Information Update - Spring 2013

User Survey Feedback Shows Changes Over Time

Assessment of our users' perceptions and feelings (affect) regarding the library facility, services and staff is part of the library's review of its 20-year history. One way in which these affects are measured is through the LibQual+ ™ survey that was administered in 2006, 2009 and 2012. This cycle of administration enables the library to see how perceptions have changed over time. In the LibQual+ ™ survey, users rate their desired level, the minimal level and their perception of their experience to reflect how well the library is meeting their expectations. Ratings fall within three domains of service. The surveys are anonymous. For ratings, the survey returns data for undergraduates, graduates and faculty. For open–ended comments, the broad category of subject discipline is indicated so that more information is generated on how well the needs of various disciplines are met. The complete survey results and a discussion of open-ended comments are available on the library's assessment web page,

Affect of Staff
Overall, in the three administrations of LibQual+ ™, respondents have consistently rated library staff as competent, caring individuals who meet their expectations of the way in which they as library users would like to be treated. In 2012, faculty indicated that library faculty and staff exceed their expectations for willingness to help, individual attention and understanding the needs of users.
Affect of Information Control
The way in which users interact with technology is rapidly changing. In addition to wanting computers that are faster and more widely distributed in study spaces, users want access to resources to be more obvious. Users want to go directly to the item they want without needing to know that it is on the library's homepage, the A-Z list of databases or linked from one database to another. For graduate students, the 2012 survey indicated that the library fell below their expectations for print and electronic sources. In addition to its active information literacy program, outreach and point-of-use tutorials are necessary. For example, one respondent was disappointed that a journal the library actually possessed was not available; this indicates that the user was unfamiliar with the library's journal list and/or linking among databases. Other responses about the availability of resources indicate that interlibrary loan service of books (1-4 days) and articles (1 day) delivered to the users email need additional publicity. Additional orientation, especially for distance learners, is necessary.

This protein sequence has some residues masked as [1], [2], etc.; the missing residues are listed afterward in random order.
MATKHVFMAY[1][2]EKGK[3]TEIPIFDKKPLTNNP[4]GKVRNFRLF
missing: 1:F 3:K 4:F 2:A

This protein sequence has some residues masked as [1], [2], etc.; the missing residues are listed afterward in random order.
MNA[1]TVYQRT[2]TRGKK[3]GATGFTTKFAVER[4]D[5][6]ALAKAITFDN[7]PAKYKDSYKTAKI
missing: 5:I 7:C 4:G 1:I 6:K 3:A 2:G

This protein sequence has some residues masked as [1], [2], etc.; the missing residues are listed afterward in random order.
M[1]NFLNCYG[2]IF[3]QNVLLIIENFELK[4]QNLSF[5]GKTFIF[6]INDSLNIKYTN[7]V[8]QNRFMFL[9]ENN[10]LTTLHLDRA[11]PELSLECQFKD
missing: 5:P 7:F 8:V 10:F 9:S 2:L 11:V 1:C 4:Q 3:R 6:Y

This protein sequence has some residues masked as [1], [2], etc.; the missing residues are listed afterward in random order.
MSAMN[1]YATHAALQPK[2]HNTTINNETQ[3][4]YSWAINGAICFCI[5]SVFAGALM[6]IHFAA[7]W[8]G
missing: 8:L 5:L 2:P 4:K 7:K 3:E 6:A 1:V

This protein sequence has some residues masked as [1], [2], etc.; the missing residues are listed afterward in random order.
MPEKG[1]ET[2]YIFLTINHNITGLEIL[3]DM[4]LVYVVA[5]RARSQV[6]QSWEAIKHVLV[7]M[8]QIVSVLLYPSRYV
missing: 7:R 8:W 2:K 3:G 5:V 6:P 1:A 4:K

Anonymity is a good thing for getting users' unvarnished opinions, but can be frustrating when you wish you could show a user the steps for getting the needed information. To provide this information and to post mini-tutorials, open-ended comments with responses that include clarifications and/or actions taken are posted for the 2006, 2009 and 2012 LibQual+ ™ assessments.
Affect of Library as a Place (or more of a good thing)
Since 1992, several changes were made in the building to accommodate the increasing role of technology in information resources. Print indexes and journals are migrating to electronic format. The library was able to store or recycle these volumes and free floor space. In the past two years, the library has added a second space that is accessible 24 hours. The Pro Deo Room has been available 24 hours since the library building opened in 1992.
All three LibQual+ ™ assessments indicate a demand for additional study space and group study rooms for collaborative projects. This need was amplified in the 2012 survey. Rather than satisfying a need for additional space, the creation of the open 24-hour accessible space spurred a desire for more access to the library's collection and services.
Books, in addition to being both informative and attractive, are great acoustical barriers. With the removal of the stacks of shelving, the noise level on the first floor became the single most negative comment in the 2012 LibQual+™ survey results. The library took immediate steps to address this by purchasing sound absorbing panels that will be in place for the spring 2013 semester. The second most frequent request was for additional group study space and the creation of areas where students could work collaboratively.
This look back provides a launch pad for future planning. As a part of the library's 20th anniversary (, a fundraising effort is underway to construct and equip a learning commons. A committee is looking at what this space will include and is forming focus groups of faculty and students to gather input. A form for contributing to the 20th anniversary is available at
If you have any comment or questions about LibQual+™, email

Bonnie Strohl

Pride, Passion, Promise: Experience Our Jesuit Tradition